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Man Accused Of Cyberstalking #MeToo Essayist Who Said He Raped Her At 13
Byron Cardozo “launched a multi-faceted cyberstalking and threats campaign” against the writer, federal prosecutors allege.
A Florida man was arrested Thursday for waging an alleged 18-month harassment campaign against a writer after the woman penned a #MeToo survivors’ essay for an online magazine.
Byron A. Cardozo, 34, was charged with one count of cyberstalking and one count of making interstate threats, according to the indictment against him. He was detained following an initial appearance before a federal judge in Florida, according to court records.
Cardozo “launched a multi-faceted cyberstalking and threats campaign” against the woman after she published an essay detailing a sexual encounter between the two, federal prosecutors allege.
The woman, who is now 30, said the encounter occurred in 2001, when she was about 13 and he was 17, while both were students at a private school in Florida.
The woman’s essay was published under her own name by an outlet that covers global art and politics, but she used a pseudonym to shroud Cardozo’s name in secrecy.
The woman, who founded an online literary journal and is working on a memoir for a prominent publisher, is not named in court filings. Her attorney, Carrie Goldberg, requested she not be named in this report.
In this case, Goldberg said, her client’s decision “to chronicle a child sex assault that she suffered at 13 led to a violent campaign of the most gruesome harassment and violent threats imaginable — the worst we’ve ever seen.”
“Writers should be free to recount the traumatic events that made them who they are without fear of reprisal and re-victimization.”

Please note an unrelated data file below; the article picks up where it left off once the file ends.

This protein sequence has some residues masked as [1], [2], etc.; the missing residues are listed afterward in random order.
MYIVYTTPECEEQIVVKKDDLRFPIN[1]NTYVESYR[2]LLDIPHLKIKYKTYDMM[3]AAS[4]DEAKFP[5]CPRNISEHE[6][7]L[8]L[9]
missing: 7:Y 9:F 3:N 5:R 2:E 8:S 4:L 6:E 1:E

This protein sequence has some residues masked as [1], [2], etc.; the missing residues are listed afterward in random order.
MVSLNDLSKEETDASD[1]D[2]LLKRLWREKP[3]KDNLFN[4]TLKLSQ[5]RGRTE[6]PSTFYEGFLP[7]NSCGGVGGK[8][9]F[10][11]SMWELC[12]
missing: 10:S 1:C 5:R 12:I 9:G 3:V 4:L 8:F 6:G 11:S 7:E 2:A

In her essay, the woman accuses Cardozo and another senior at the high school they attended, whom she also identified using a pseudonym, of forcing her to perform oral sex on them, one after the other, in the backseat of a car outside a Florida mall in 2001.
In her telling, she didn't say “no,” but didn’t say “yes” either.
Then, acting more like an investigative journalist than an essayist, the writer reveals details about Cardozo’s life in the 15 years since high school. “He has been arrested nine times. He has attempted suicide three times, overdosed twice, and spent three and a half years in state prison.”
The other man, meanwhile, “is a successful attorney in Boca Raton. He represents victims of sexual violence and harassment,” according to the prose.
In response to the essay, Cardozo “sent hundreds of online communications, many of which he made in the ‘comments’ section to the essay,” according to a news release by the Massachusetts U.S. Attorney's office, which is prosecuting Cardozo.
Cardozo wrote in the comments that the woman “fabricated her claims about the coercive nature of the 2001 sexual encounter, provided graphic descriptions of his purported consensual sexual encounter with the victim, and described how he continued to masturbate to the victim’s photographs. Cardozo also made express and implicit threats to injure the victim.”
In April 2018, for example, Cardozo wrote: “I HOPE SOMEONE DOES RAPE THE S--T OUT OF YOU FOR WHAT YOU HAVE DONE TO ME YOU F---ING BITCH,” and “BEST BELIEVE I’LL NEVER FORGET THIS EVER.”
A month later, Cardozo amplified his threats, allegedly “You f---ing bitch you keep this up and you will know what it means to be assaulted” and “You are f---ing done I dare you to keep pulling this shit. I F---ING DARE YOU BITCH YOU WILL KNOW FEAR, TRUST ME.”
At other times, prosecutors allege, Cardozo apologized to her for “the traumatic sexual experience in 2001, asked for forgiveness, expressed his love for her, and made veiled threats to commit suicide ‘because of you.’”
Finally, prosecutors allege that Cardozo continued to harass and threaten her despite obtaining, in April 2017, a state court order prohibiting him from communication with her.
Cardozo, a convicted felon who cannot legally possess firearms, was arrested after police investigating the woman’s allegations said they saw him shooting guns at a Florida range, according to the Miami Herald.
[Photo: Florida Dept. of Corrections]